CLUSTER_DNS_SERVICE_IP=$(oc get svc -n openshift-dns | grep 'dns-default' | awk '{print $3}')
    echo $CERT_MANAGER_CSV_NAME
    echo $CLUSTER_DNS_SERVICE_IP
    
    oc patch csv $CERT_MANAGER_CSV_NAME --type='json' -p '[{"op": "add", "path": "/spec/install/spec/deployments/0/spec/template/spec/containers/0/args/-", "value":'--dns01-recursive-nameservers-only'}, {"op": "add", "path": "/spec/install/spec/deployments/0/spec/template/spec/containers/0/args/-", "value":'--dns01-recursive-nameservers=$CLUSTER_DNS_SERVICE_IP:53'}]'
    
    oc patch csv $CERT_MANAGER_CSV_NAME --type='json' -p '[{"op": "add", "path": "/spec/install/spec/deployments/0/spec/template/spec/volumes", "value": [{"name": "extra-ca"}]}, {"op": "add", "path": "/spec/install/spec/deployments/0/spec/template/spec/volumes/0/configMap", "value": {"name": "extra-ca", "defaultMode": 420}}, {"op": "add", "path": "/spec/install/spec/deployments/0/spec/template/spec/containers/0/volumeMounts", "value": [{"name": "extra-ca", "mountPath": "/etc/ssl/certs/extra-ca-bundle.pem", "readOnly": true, "subPath": "extra-ca-bundle.pem"}]}]'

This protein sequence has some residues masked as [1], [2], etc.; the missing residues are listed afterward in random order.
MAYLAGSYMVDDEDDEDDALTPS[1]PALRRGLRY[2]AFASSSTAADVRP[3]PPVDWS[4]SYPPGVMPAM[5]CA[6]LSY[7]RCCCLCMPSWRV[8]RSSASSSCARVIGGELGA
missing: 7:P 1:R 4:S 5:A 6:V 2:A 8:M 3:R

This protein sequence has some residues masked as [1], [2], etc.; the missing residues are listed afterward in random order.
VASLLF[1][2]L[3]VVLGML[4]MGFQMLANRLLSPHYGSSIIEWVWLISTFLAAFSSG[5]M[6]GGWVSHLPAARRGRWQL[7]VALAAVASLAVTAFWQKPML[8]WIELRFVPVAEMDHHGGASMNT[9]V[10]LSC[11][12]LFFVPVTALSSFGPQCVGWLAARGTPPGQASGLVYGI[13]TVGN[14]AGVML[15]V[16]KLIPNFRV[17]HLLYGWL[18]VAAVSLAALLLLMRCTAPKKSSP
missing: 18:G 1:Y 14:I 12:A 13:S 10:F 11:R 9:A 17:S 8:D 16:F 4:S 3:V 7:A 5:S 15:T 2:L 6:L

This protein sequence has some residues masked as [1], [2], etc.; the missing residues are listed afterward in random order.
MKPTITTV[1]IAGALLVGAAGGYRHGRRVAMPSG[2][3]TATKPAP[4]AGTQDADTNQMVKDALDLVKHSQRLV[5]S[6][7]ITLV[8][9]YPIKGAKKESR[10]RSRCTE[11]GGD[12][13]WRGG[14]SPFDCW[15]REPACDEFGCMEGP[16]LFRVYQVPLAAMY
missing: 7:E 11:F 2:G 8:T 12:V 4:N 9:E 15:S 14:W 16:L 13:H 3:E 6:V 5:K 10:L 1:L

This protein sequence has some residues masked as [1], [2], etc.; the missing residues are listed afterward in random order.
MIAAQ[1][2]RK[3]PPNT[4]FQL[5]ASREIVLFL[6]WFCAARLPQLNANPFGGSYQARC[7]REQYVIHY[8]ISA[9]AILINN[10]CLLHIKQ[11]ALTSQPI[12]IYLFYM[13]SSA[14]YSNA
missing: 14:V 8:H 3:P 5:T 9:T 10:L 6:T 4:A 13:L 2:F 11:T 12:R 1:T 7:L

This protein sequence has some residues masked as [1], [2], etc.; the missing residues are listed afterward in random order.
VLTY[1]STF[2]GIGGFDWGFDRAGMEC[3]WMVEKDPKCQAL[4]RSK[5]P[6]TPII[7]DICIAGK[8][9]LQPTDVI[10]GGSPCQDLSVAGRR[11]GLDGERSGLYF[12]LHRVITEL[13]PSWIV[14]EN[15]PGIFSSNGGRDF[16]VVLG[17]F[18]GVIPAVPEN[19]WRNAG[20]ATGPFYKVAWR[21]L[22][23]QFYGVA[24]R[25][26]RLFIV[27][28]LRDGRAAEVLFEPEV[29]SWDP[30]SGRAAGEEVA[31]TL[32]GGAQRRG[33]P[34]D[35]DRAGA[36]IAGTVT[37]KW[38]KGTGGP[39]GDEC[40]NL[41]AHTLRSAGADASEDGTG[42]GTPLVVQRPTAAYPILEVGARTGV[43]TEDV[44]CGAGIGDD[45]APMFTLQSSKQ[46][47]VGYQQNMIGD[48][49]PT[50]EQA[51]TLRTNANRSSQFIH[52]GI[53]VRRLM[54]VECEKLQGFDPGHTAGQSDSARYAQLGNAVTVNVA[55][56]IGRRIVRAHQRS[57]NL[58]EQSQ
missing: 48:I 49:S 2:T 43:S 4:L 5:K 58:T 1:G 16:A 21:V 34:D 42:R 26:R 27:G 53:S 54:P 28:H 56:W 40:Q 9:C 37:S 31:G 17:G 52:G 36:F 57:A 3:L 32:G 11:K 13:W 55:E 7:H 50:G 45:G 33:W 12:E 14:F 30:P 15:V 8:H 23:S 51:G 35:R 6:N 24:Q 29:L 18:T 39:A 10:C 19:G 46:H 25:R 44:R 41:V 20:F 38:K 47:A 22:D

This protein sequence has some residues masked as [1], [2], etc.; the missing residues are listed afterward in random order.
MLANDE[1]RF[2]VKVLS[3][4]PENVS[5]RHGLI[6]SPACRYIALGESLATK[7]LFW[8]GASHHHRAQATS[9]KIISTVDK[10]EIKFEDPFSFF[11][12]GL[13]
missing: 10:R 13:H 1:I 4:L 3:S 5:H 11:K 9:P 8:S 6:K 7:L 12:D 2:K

During an Operator upgrade, the above changes might be lost. There seems to be improvement plans to facilitate these changes directly through the Operator config, but until then, it’d be a good idea to maintain some automation around this to persist these changes if it ever gets overridden to defaults.

Create the Issuer and the Certficiate

Configure Certificate Requestor

  1. Create Cluster Issuer to use Let’s Encrypt

    envsubst  <<EOF | oc apply -f -
    apiVersion: cert-manager.io/v1
    kind: ClusterIssuer
    metadata:
      name: letsencryptissuer
    spec:
      acme:
        server: https://acme-v02.api.letsencrypt.org/directory
        email: $LETSENCRYPT_EMAIL
        # This key doesn't exist, cert-manager creates it
        privateKeySecretRef:
          name: prod-letsencrypt-issuer-account-key
        solvers:
        - dns01:
            route53:
             hostedZoneID: $HOSTED_ZONE_ID
             region: $HOSTED_ZONE_REGION
             secretAccessKeySecretRef:
               name: ''
    EOF
    
  2. Describe the ClusterIssuer to confirm it’s ready.

    oc describe clusterissuer letsencryptissuer
    

    You should see an output that mentions that the issuer is Registered/Ready